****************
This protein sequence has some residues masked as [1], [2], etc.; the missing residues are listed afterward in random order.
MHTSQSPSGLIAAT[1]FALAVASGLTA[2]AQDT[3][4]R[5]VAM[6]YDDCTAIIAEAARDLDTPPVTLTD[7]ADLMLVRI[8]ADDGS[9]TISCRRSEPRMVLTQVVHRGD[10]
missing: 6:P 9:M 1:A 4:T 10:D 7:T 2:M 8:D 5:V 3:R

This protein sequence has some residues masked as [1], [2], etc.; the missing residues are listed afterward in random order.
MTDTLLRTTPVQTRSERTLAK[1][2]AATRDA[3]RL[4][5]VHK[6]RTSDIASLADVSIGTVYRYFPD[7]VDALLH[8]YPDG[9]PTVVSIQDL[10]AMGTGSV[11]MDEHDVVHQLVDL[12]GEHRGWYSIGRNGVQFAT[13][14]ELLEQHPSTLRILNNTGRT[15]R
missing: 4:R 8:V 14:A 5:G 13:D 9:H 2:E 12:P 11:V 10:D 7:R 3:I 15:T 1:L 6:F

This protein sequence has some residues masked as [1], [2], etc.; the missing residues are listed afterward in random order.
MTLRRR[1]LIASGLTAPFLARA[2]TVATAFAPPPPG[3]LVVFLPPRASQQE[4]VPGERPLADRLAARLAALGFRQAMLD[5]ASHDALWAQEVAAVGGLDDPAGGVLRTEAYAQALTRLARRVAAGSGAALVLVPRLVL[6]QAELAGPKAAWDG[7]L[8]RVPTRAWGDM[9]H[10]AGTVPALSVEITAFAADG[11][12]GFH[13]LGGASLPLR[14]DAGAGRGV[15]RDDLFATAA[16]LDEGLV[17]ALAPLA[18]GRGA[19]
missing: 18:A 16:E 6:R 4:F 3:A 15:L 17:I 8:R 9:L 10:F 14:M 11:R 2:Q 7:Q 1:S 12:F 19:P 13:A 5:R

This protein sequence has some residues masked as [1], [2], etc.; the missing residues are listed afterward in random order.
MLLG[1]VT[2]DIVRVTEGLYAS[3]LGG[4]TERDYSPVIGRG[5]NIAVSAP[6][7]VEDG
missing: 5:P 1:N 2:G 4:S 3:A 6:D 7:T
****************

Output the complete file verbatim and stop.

This protein sequence has some residues masked as [1], [2], etc.; the missing residues are listed afterward in random order.
MHTSQSPSGLIAAT[1]FALAVASGLTA[2]AQDT[3][4]R[5]VAM[6]YDDCTAIIAEAARDLDTPPVTLTD[7]ADLMLVRI[8]ADDGS[9]TISCRRSEPRMVLTQVVHRGD[10]
missing: 6:P 9:M 1:A 4:T 10:D 7:T 2:M 8:D 5:V 3:R

This protein sequence has some residues masked as [1], [2], etc.; the missing residues are listed afterward in random order.
MTDTLLRTTPVQTRSERTLAK[1][2]AATRDA[3]RL[4][5]VHK[6]RTSDIASLADVSIGTVYRYFPD[7]VDALLH[8]YPDG[9]PTVVSIQDL[10]AMGTGSV[11]MDEHDVVHQLVDL[12]GEHRGWYSIGRNGVQFAT[13][14]ELLEQHPSTLRILNNTGRT[15]R
missing: 4:R 8:V 14:A 5:G 13:D 9:H 2:E 12:P 11:V 10:D 7:R 3:I 15:T 1:L 6:F

This protein sequence has some residues masked as [1], [2], etc.; the missing residues are listed afterward in random order.
MTLRRR[1]LIASGLTAPFLARA[2]TVATAFAPPPPG[3]LVVFLPPRASQQE[4]VPGERPLADRLAARLAALGFRQAMLD[5]ASHDALWAQEVAAVGGLDDPAGGVLRTEAYAQALTRLARRVAAGSGAALVLVPRLVL[6]QAELAGPKAAWDG[7]L[8]RVPTRAWGDM[9]H[10]AGTVPALSVEITAFAADG[11][12]GFH[13]LGGASLPLR[14]DAGAGRGV[15]RDDLFATAA[16]LDEGLV[17]ALAPLA[18]GRGA[19]
missing: 18:A 16:E 6:R 4:F 3:A 15:L 17:I 8:R 9:L 10:F 14:M 11:R 2:Q 7:Q 1:S 12:F 19:P 13:A 5:R

This protein sequence has some residues masked as [1], [2], etc.; the missing residues are listed afterward in random order.
MLLG[1]VT[2]DIVRVTEGLYAS[3]LGG[4]TERDYSPVIGRG[5]NIAVSAP[6][7]VEDG
missing: 5:P 1:N 2:G 4:S 3:A 6:D 7:T